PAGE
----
Donat "Dan" Le Blanc has written a powerful and honest book about his life as a Marine who served in Vietnam and barely lived to tell about it. Don't skip it.

Go out and get the newly released book Deckhouse: My Story.

I won't ruin this incredible reading experience by telling you too much about it now. This is a short book and it is well written. I finished it in an evening and I haven't stopped thinking about this man's life, courage, and sacrifice since I laid it down on the table and exhaled.

Le Blanc wanted to be a United States Marine as far back as his early teenage years. His desire to serve in the defense of his country is the same dream of millions of young Americans. Without those young Americans, we would have been conquered by our enemies. In fact, without those young Americans, we would still be British subjects.

Dan shares extremely personal details of his childhood and his relationship with his parents. He develops the story of his father's experiences in World War II and what his father experienced in a way that makes the reader wish Dan's father was still available to write a book.

Anybody who has ever been through the U.S. military will appreciate Dan's recollections of his training. The chapter on escape and evasion training is worth the price of the book alone. The chapter "Welcome to Vietnam" is how everything changed for the young Marine. He describes how he watched the bullet that nearly killed him traveling towards him before impact.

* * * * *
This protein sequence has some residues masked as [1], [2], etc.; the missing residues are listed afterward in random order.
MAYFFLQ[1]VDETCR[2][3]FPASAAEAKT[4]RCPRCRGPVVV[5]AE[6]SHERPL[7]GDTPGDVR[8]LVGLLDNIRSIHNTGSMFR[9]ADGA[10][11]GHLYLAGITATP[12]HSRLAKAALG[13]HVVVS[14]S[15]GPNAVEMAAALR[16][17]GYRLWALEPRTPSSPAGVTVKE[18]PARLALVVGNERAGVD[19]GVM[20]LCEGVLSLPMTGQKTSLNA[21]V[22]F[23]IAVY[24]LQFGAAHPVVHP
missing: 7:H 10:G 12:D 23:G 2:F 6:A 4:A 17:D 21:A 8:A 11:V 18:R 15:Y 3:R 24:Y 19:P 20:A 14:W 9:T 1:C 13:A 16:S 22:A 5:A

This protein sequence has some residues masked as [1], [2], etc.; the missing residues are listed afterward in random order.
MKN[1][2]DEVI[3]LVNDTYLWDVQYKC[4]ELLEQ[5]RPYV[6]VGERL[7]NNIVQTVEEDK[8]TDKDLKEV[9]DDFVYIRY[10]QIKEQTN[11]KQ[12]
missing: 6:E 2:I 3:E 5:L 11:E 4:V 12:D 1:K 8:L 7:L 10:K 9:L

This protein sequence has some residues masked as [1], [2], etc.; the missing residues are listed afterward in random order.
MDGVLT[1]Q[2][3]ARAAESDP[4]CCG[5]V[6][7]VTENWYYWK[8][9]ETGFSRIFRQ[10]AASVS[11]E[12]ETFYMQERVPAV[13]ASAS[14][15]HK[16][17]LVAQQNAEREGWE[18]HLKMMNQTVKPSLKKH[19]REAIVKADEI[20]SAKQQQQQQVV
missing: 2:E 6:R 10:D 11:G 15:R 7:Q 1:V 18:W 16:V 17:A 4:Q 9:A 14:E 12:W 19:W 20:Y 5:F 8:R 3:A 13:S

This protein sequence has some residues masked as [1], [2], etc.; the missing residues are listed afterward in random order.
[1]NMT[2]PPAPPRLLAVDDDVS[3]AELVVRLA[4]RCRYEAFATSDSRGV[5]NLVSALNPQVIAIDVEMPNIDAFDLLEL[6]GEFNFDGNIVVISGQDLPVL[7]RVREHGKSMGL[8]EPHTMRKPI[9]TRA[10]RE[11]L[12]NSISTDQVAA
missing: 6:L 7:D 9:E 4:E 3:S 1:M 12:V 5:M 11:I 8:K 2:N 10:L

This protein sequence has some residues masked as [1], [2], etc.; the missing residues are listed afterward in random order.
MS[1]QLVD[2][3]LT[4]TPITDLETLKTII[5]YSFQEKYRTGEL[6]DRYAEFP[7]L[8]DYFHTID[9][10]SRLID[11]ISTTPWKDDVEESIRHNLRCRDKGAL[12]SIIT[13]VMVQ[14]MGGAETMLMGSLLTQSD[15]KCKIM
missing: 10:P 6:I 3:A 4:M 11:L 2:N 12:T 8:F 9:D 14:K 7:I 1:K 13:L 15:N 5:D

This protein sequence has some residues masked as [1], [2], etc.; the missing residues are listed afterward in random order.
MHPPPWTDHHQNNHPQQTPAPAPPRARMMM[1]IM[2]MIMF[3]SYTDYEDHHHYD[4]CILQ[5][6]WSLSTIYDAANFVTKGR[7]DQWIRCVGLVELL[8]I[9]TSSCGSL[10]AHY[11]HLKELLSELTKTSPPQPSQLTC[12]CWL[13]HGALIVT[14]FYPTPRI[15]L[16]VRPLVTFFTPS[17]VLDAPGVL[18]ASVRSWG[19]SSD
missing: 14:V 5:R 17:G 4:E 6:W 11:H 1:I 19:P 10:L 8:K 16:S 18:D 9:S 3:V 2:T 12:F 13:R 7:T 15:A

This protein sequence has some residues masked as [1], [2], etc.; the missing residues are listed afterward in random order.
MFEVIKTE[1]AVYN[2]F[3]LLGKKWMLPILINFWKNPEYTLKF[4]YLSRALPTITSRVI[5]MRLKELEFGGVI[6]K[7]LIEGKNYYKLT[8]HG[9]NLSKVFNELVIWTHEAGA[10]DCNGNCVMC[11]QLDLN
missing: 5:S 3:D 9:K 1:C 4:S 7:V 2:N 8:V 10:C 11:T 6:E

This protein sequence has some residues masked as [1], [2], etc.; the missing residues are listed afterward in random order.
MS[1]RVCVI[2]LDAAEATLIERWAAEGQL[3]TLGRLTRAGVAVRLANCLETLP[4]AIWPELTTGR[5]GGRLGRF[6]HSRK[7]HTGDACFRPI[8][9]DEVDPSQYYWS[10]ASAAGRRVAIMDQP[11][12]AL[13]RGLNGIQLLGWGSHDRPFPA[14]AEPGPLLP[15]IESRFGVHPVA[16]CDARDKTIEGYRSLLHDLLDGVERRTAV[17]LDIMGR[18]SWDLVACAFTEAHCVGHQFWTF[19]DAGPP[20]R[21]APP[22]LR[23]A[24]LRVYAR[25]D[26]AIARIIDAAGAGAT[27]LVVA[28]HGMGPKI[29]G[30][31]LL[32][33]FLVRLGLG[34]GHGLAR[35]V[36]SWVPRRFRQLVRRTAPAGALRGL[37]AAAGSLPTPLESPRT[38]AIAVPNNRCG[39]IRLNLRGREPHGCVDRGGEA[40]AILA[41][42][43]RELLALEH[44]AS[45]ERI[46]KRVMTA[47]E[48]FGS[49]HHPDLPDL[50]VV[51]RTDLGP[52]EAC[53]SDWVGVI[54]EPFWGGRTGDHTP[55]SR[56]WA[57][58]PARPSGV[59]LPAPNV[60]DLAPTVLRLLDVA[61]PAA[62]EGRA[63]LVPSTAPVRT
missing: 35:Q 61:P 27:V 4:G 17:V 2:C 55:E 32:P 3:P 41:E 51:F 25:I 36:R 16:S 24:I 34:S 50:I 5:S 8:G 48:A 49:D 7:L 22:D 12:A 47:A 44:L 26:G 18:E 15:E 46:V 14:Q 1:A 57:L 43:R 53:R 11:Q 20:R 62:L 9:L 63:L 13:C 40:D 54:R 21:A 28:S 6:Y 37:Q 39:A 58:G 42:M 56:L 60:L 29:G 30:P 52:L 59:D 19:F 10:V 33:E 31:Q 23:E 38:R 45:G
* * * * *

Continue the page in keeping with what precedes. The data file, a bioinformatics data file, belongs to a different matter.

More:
He nearly died, he lost an arm and lost friends in Vietnam. His story of life after the Marines is an inspiration. He has given that honest and important story to his country, too.

Dan Le Blanc has written a book that everyone should read. It is appropriate that he released it just before the celebration of our nation's Independence Day.

Chris McCarthy is the host of The Chris McCarthy Show on 1420 WBSM New Bedford. He can be heard weekdays from 10 a.m. to noon. Contact him at chris.mccarthy@townsquaremedia.com and follow him on Twitter @Chris_topher_Mc. The opinions expressed in this commentary are solely those of the author.

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